• May 24, 2024

    House Lawmakers Want New Hearing With FDIC's Gruenberg

    Federal Deposit Insurance Corp. Chair Martin Gruenberg is scheduled to appear before the U.S. House Financial Services Committee to answer questions about the damning findings of a probe of the FDIC's workplace culture.

  • May 24, 2024

    FCC Republican Knocks Plan To Require AI Ad Disclosures

    A Federal Communications Commission Republican is slamming a commission proposal aimed at limiting the use of artificial intelligence in political advertisements, saying the push is a politically motivated effort to stop Republicans from using AI.

  • May 24, 2024

    Florida Urges Quick Appeal Of Wetlands Permitting Decision

    The state of Florida has pushed to expedite its appeal of a lower court ruling that stripped the state of its federally delegated authority to permit wetlands development after the D.C. Circuit declined to pause the ruling's implementation earlier this week.

Expert Analysis

  • How HHS Discrimination Rule Affects Gender-Affirming Care

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    The U.S. Department of Health and Human Services' new final rule, which reinterprets the Affordable Care Act's anti-discrimination provision, greatly clarifies protections for gender-affirming care and will require compliance considerations from sponsors and administrators of most group health plans, say attorneys at McDermott.

  • Geothermal Energy Has Growing Potential In The US

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    Bipartisan support for the geothermal industry shows that geothermal energy can be an elegant solution toward global decarbonization efforts because of its small footprint, low supply chain risk, and potential to draw on the skills of existing highly specialized oil and gas workers and renewable specialists, say attorneys at Weil.

  • Tiny Tweaks To Bank Merger Forms May Have Big Impact

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    The impact of proposed changes to the Federal Reserve Board's and Federal Deposit Insurance Corp.'s bank merger review forms would be significant, resulting in hundreds of additional burden hours for bank merger applicants and signaling a further shift by the prudential bank regulators toward more rigorous scrutiny of mergers, say attorneys at Debevoise.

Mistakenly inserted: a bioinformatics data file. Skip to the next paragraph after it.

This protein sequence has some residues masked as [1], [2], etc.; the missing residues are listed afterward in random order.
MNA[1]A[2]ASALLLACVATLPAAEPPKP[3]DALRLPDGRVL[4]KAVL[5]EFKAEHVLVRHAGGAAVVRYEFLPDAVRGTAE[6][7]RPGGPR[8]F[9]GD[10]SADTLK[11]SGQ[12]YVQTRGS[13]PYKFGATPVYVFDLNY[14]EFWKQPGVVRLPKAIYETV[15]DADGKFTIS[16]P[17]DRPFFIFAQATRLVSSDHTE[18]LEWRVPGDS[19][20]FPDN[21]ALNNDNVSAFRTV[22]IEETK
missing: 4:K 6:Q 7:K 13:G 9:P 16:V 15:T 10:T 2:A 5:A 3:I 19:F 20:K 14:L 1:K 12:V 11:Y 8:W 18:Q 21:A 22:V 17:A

• Legal Issues To Watch As Deepfake Voices Proliferate

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    With increasingly sophisticated and accessible voice-cloning technology raising social, ethical and legal questions, particularly in the entertainment industry and politics, further legislative intervention and court proceedings seem very likely, say Shruti Chopra and Paul Joseph at Linklaters.

  • How CFPB Credit Card Rules Slot Into Broader Considerations

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    Swirling legal challenges against the Consumer Financial Protection Bureau's recent rulemaking concerning credit card late fees raise questions about how regulated entities should respond to the bureau's rules — and how quickly they should act, say Caitlin Mandel and Elizabeth Ireland at Winston & Strawn.

  • 4 Takeaways From Biden's Crypto Mining Divestment Order

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    A May 13 executive order prohibiting the acquisition of real estate by a foreign investor on national security grounds — an enforcement first — shows the importance of understanding how the Committee on Foreign Investment in the United States might profile cross-border transactions, even those that are non-notified, say attorneys at Kirkland.

  • Perspectives

    Public Interest Attorneys Are Key To Preserving Voting Rights